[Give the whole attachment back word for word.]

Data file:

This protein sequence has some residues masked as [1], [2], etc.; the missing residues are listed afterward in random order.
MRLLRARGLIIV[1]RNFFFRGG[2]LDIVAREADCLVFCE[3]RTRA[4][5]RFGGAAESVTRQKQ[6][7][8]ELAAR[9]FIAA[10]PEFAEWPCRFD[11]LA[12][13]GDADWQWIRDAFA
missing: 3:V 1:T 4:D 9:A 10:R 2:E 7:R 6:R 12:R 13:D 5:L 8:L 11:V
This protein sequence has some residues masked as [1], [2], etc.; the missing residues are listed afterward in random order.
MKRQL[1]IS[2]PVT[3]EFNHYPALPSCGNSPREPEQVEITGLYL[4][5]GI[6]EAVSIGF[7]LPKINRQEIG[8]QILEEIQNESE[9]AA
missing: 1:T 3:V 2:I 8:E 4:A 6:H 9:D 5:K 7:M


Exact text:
This protein sequence has some residues masked as [1], [2], etc.; the missing residues are listed afterward in random order.
MRLLRARGLIIV[1]RNFFFRGG[2]LDIVAREADCLVFCE[3]RTRA[4][5]RFGGAAESVTRQKQ[6][7][8]ELAAR[9]FIAA[10]PEFAEWPCRFD[11]LA[12][13]GDADWQWIRDAFA
missing: 3:V 1:T 4:D 9:A 10:R 2:E 7:R 6:R 12:R 13:D 5:L 8:L 11:V
This protein sequence has some residues masked as [1], [2], etc.; the missing residues are listed afterward in random order.
MKRQL[1]IS[2]PVT[3]EFNHYPALPSCGNSPREPEQVEITGLYL[4][5]GI[6]EAVSIGF[7]LPKINRQEIG[8]QILEEIQNESE[9]AA
missing: 1:T 3:V 2:I 8:E 4:A 6:H 9:D 5:K 7:M